Individual Author Record
Name: Richard YounkerPen Name: Richard M. Younker Genre: Non-Fiction Born: 1945 in Chicago Sites:
Illinois ConnectionLives in and writes about Chicago, Illinois
Biographical and Professional InformationYounker completed a BA in psychology at the University of Chicago. He has been employed as a mailman, sixth-grade teacher, encyclopedia salesman, shipping clerk, actor, and singer. A self-taught photographer, he began working as a freelance photojournalist in 1974. Over the years, he has contributed forty photo essays to the Chicago Tribune and Chicago Sun Times Sunday magazines, Chicago Magazine, and the Chicago Reader. He has published photo documentary book projects about commercial fishermen on the Mississippi River and the working-class residents of Chicago. His photography was also showcased in the book, Street Signs Chicago published by Chicago Review Press.
- On Site, The Construction of a High Rise, Ty Crowell Co., 1980
- Street Signs Chicago, Chicago Review Press, 1981 - written by Charles Bowden and Lew Kreinberg
- Our Chicago, Faces and Voices of the City, Chicago Review Press, 1987
- Yankin' and Liftin' Their Whole Lives, Southern Illinois Press, 2000
- Chicago People, University Of Illinois Press, 2001
- Skinfolk: Gamblers on the Green, Inkwater Press, 2014
Titles At Your Library
On Site, the Construction of a High-Rise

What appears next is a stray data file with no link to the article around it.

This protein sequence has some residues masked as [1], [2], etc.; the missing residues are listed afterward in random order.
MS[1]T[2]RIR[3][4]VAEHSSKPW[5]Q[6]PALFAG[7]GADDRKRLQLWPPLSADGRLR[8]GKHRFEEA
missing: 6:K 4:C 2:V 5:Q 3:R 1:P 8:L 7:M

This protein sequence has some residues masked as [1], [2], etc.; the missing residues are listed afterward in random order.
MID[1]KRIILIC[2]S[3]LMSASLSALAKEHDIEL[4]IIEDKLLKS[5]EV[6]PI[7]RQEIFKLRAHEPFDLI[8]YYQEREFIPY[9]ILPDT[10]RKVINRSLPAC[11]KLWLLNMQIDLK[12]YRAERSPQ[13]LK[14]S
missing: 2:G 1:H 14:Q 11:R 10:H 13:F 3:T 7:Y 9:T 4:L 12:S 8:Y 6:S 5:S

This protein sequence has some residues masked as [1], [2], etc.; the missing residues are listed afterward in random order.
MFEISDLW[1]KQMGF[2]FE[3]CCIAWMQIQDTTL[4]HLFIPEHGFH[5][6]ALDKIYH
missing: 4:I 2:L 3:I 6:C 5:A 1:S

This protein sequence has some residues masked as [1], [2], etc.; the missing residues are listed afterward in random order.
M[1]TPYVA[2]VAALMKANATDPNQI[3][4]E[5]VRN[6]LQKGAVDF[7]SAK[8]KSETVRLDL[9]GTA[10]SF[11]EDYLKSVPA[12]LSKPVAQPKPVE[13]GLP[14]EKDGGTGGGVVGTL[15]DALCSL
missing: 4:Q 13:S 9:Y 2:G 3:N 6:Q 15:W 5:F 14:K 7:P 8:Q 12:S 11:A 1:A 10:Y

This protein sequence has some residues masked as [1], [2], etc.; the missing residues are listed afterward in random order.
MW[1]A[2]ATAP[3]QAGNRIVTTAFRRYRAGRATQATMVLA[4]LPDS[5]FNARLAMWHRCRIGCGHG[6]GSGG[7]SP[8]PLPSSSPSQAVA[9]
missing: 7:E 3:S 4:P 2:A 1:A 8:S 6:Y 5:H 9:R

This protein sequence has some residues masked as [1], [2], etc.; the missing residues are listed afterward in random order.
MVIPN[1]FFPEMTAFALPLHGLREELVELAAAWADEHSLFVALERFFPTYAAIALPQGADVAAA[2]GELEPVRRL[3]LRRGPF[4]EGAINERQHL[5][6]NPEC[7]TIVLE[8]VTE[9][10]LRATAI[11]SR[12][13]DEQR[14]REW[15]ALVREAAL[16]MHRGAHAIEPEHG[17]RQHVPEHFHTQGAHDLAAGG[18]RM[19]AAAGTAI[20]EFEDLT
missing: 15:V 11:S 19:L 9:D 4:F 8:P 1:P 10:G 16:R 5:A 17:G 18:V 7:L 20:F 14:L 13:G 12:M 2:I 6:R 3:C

ISBN: 0690040032 Ty Crowell Co. 1980 This photographic essay spotlights the stages involved in the construction of a modern concrete high-rise building
Street Signs Chicago: Neighborhood and Other Illusions of Big-City Life
ISBN: 0914091069 Chicago Review Press. 1982 Book good condition
Our Chicago: Faces and Voices of the City
ISBN: 1556520220 Chicago Review Pr. 1987 Lots of great pictures of the every day people that make up this great American city.
Yankin' and Liftin' Their Whole Lives: A Mississippi River Commercial Fisherman (Shawnee Books)
ISBN: 0809323389 Southern Illinois University Press. 2000
Using narrative, monologues, and seventy black-and-white photographs, photojournalist Richard Younker examines the life and culture of what is perhaps the last generation of people to make their living as commercial fishermen on the Mississippi River, Junnie Putman and his family and friends.
Younker delves into and illustrates every aspect of Putman's life: how he works, what he does to relax, how he interacts with family and friends. He shows how Putman fished, divulging some of the secrets of the professional fisherman. Examining this fisherman's life—as well as the lives of his relatives and friends—Younker demonstrates Putman's skill as colorful storyteller with a rich vocabulary. Putman proved forthright when expressing his views about life, river lore, and the changing ecology.
These fishermen (who supplement their incomes by hunting and trapping) have various and vigorous encounters with the law, some confrontational, some clever. They also live dangerous lives, working hard, playing hard. And they are quick to fight. Younker photographs and writes about this side of their lives, too.